[1.IV.1] Can We All be Mozarts?

The answer is a surprising, "Probably yes."! In order to find the answers, we need to examine what Mozart did and how he did them. He had technique, great memory, absolute pitch, and could compose. This book covers the first three, and the last item is partly covered by Mental Play. In fact, most pianists would agree that there are many pianists today whose technique exceeds that of Mozart and we now know how to teach memory to anyone. In today’s digital world, at least half of youngsters, who listen to music frequently, have absolute pitch (though most do not know it) because digital recordings are generally on pitch. Therefore, the only remaining uncertainty is whether we can learn to compose as Mozart did. Almost everyone who has successfully navigated the rough waters of learning piano to become a concert level pianist has been able to compose. Also, every great composer and performer had developed strong mental play skills. Therefore, if a person were taught mental play and had developed great technique while very young, and dedicated his entire life to piano as Mozart did, it would not be difficult for him to become a composer. In fact, Mozart was handicapped in that he did not have all the knowledge that was developed since his time, he could not learn from the great composers that followed him, and quality pianos were not yet invented; therefore, it should be easier now than during his time. If it is that easy, why were there so few Mozarts in the world? The only answer I can find is that the piano was a critical instrument for composing music, but the intuitive teaching methods that became almost universally accepted hindered technical development so much that most pianists became too preoccupied with technical difficulties and there was no time left for anything else. These difficulties created an aura around the great composers as being super geniuses whose achievements few people could hope to emulate, thus discouraging most students from even trying such feats. Why try something that is unattainable? Therefore, there is ample reason to believe that historical circumstances conspired to suppress creativity.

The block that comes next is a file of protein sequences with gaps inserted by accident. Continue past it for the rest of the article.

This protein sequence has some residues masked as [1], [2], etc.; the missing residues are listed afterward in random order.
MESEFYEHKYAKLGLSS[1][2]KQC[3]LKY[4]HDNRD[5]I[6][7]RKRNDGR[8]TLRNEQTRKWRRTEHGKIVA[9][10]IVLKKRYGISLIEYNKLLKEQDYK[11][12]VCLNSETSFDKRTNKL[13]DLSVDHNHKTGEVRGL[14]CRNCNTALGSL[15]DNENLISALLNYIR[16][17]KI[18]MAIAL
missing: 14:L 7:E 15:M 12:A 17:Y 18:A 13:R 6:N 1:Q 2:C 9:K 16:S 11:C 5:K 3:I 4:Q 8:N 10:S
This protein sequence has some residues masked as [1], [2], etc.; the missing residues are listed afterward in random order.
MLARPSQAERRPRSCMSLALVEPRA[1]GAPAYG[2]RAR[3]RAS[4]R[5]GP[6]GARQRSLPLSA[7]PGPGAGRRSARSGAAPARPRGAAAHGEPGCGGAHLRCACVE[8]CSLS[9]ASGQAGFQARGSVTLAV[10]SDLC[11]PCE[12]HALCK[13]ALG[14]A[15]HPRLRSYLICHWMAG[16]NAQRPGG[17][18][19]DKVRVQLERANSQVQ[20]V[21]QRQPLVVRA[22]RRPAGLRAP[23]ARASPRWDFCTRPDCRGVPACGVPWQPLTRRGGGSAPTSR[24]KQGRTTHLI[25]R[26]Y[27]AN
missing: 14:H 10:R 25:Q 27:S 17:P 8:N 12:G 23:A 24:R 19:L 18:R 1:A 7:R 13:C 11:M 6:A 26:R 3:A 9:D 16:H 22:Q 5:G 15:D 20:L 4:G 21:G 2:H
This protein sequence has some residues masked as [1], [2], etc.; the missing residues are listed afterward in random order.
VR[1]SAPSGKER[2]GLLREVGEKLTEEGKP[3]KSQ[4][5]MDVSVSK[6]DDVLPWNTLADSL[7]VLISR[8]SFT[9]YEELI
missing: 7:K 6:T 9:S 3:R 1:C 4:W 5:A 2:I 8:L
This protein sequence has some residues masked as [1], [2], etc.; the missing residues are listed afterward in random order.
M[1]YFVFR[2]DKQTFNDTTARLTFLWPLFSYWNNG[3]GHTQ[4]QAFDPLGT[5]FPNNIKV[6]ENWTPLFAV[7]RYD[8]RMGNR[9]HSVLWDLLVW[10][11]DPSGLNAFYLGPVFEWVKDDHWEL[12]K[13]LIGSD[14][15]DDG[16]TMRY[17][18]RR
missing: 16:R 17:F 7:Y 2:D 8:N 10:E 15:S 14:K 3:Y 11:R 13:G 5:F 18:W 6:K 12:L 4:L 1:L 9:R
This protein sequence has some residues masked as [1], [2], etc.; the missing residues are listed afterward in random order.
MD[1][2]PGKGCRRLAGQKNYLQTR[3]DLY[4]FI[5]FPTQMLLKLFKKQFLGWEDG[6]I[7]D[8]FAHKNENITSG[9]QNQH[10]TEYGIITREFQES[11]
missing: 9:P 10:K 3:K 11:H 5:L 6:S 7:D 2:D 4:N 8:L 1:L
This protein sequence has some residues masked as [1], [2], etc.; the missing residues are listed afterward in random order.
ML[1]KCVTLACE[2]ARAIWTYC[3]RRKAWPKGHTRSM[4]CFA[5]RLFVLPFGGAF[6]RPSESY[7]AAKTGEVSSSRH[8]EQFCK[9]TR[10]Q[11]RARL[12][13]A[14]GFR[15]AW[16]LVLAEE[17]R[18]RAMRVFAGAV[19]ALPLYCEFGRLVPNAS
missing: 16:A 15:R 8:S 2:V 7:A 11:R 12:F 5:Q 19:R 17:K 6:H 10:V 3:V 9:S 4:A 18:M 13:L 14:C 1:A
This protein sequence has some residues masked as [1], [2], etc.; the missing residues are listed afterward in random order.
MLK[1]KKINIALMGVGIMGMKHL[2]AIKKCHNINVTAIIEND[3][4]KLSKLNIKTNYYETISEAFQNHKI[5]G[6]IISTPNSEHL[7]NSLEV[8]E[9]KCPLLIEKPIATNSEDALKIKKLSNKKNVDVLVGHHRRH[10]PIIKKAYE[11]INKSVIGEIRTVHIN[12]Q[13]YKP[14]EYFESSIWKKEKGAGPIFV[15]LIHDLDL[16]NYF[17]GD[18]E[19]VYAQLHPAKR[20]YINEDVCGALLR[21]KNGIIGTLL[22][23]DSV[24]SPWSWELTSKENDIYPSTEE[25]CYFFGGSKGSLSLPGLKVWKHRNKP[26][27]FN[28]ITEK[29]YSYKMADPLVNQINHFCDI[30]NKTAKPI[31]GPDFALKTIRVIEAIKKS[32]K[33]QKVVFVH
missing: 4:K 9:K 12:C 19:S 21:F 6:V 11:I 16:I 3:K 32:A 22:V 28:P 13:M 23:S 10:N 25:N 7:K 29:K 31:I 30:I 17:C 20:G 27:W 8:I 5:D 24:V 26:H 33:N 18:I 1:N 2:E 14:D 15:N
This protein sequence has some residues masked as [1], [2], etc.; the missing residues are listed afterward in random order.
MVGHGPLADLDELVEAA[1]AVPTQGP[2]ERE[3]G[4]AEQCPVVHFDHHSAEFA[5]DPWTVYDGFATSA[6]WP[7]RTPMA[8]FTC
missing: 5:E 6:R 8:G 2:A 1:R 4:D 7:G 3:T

Thus far, we considered what Mozart did. There is less information on how he did them. For technique, memory, and absolute pitch, this may not matter much because we understand how to learn them. From all the historical accounts, it was mental play that put him above almost everyone else. Mental play has not traditionally been taught as a specific subject of study, although this subject had to be discussed among the great artists because of its importance. Therefore, with the teaching of mental play at an early age, there is hope that future students will be able to develop their creativity to the fullest. Because technique, memory, and mental play are mainly capabilities of the brain, it is obviously important to teach them at the youngest possible age, when the brain is developing rapidly.